TA Training Program Design

TA Training Program Overview

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CTL works with faculty and departments to design, implement, assist with, and evaluate programs that prepare new TAs for their teaching roles and support all TAs as they carry out their teaching responsibilities. Past activities have included workshops on discussion-leading, lecturing, testing and grading, and teaching portfolios. We have also assisted with departmental teaching orientations and teaching handbooks, the development of courses on teaching, and small grants.

Who to Contact

If you are a department chair or a faculty member who supervises TAs and want to discuss training programs for them, please contact the appropriate Associate Director for your disciplinary area:

Design Principles

The literature on TA training recommends the following principles of program design:

  • The training should focus on the specific kind of teaching expected of TAs in the department, while also preparing students more broadly for their future careers.
  • Experienced TAs should play an active role in designing and running the program.
  • The program should solicit regular feedback from TAs, especially in its early stages.
  • TAs enter training programs with different levels of skill and experience. The program should acknowledge these differences and offer something to students at every level.
  • The department should support its program with a healthy climate of respect for teaching.

Best Practices

In 2008, the Teaching Assistant Oversight Committee (TAOC) conducted a study of the departmental TA training programs in place at Stanford and concluded that they were most effective when they included some of the following structures:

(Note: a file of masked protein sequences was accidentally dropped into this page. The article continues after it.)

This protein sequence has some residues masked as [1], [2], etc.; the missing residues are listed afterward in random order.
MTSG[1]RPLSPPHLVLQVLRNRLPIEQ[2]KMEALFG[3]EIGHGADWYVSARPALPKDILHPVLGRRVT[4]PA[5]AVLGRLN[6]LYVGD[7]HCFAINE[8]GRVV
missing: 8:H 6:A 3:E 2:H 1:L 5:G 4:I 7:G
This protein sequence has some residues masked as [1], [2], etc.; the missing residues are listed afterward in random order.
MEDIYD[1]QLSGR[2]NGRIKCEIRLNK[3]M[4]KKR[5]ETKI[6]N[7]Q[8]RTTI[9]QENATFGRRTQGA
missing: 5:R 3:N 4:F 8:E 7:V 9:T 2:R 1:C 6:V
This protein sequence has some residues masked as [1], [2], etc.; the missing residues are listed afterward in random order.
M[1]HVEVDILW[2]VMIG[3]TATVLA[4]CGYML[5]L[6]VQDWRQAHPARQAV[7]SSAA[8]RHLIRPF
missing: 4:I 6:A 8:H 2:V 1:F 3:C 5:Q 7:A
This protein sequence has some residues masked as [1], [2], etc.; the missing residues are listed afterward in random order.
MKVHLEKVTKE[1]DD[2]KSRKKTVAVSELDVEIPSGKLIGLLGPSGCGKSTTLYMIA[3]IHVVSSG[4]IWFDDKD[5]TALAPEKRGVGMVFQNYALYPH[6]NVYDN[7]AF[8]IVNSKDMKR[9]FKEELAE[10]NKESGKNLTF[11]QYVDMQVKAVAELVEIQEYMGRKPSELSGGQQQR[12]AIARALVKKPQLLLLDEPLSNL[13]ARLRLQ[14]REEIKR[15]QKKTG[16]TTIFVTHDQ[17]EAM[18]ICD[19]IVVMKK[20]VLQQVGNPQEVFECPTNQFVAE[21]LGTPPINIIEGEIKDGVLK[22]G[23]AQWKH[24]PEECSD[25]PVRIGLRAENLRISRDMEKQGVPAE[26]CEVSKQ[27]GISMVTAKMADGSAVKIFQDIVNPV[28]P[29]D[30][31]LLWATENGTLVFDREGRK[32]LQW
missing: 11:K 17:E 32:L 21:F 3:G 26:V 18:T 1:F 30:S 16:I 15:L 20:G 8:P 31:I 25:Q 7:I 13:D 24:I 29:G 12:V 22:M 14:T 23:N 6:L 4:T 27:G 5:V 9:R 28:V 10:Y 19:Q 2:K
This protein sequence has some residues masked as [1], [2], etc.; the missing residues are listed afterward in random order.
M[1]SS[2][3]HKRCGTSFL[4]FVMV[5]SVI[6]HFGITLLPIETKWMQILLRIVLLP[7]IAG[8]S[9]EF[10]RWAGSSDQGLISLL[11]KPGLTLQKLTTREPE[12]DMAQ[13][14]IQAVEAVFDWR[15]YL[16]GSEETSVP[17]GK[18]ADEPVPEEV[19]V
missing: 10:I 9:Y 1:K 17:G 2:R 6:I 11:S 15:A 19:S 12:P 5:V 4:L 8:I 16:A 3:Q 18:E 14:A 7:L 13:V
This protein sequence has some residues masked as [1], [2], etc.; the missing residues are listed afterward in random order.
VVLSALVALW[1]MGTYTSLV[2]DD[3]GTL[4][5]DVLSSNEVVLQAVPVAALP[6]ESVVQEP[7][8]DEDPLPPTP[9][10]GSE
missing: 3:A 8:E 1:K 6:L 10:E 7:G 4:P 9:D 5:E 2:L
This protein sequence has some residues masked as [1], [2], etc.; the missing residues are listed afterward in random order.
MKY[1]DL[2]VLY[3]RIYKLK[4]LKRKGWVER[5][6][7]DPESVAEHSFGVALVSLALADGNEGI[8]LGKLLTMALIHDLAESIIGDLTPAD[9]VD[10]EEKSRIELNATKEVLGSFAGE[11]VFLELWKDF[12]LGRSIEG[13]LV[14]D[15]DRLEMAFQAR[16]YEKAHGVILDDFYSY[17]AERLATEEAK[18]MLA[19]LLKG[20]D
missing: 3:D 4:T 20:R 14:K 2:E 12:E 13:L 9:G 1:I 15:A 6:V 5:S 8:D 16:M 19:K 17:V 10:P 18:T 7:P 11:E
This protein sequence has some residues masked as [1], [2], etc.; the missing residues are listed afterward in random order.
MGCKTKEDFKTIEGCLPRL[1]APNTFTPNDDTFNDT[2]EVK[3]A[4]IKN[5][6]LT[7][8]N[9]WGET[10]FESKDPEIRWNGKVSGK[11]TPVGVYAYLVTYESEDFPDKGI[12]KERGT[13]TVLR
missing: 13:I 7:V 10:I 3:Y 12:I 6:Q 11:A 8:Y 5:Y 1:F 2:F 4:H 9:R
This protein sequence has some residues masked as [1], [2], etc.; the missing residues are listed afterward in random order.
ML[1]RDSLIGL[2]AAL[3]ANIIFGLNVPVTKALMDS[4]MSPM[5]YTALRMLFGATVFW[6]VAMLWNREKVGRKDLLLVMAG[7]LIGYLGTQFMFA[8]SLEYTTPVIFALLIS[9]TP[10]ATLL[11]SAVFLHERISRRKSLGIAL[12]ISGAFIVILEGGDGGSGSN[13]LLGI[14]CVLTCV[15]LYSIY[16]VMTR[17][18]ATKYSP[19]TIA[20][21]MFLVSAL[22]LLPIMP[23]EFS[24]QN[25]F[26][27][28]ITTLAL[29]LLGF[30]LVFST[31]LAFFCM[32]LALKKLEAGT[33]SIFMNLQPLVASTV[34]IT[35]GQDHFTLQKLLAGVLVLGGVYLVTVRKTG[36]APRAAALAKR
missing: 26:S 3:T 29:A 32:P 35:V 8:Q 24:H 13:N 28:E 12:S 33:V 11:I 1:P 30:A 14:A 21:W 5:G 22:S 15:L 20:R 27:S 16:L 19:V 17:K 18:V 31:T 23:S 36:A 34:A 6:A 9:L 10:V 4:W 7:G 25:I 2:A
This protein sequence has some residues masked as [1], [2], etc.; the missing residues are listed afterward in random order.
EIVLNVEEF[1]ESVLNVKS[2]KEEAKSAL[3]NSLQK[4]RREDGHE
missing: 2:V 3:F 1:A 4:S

• Orientation/training seminars at the beginning of the year or quarter for new TAs
  • A pedagogy course or opportunities for ongoing discussion with peers and faculty during the first year of teaching
  • Opportunities for TAs to be mentored by faculty or peers
  • Opportunities for practice or simulated teaching
  • A midterm or formative TA evaluation, as well as an end-of-term or summative TA evaluation process
  • A customized departmental TA handbook, online or in print
  • An archive system for TA training materials and courses
  • Professional development opportunities
  • Customized presentations by CTL staff

Examples

If you are thinking of creating a handbook for your own department, you may wish to see what others have done:

The Teaching Assistant Oversight Committee (TAOC)

In 1997 Stanford’s Faculty Senate created a Teaching Assistant Oversight Committee (TAOC) to ensure that departments and faculty were fulfilling their responsibility “to provide TAs with all the necessary training for their teaching duties.” In March of 2000, the TAOC issued a succinct set of guidelines on effective TA training. Leaving ample room for departmental or program initiatives, the guidelines emphasized only three requirements:

  • Each department should designate an Academic Council faculty member to take responsibility for TA training.
  • The department should establish a program that assures TAs of training for, and supervision while, teaching.
  • Training should consist of two main elements:
    1. General principles of effective teaching and university policies relevant to teaching. Although this form of training is generally provided by the Center for Teaching and Learning, departments may choose to do it themselves.
    2. Discipline-specific pedagogy, provided by the departments. Departments may—and often do—request CTL’s assistance in designing and/or delivering this kind of training as well.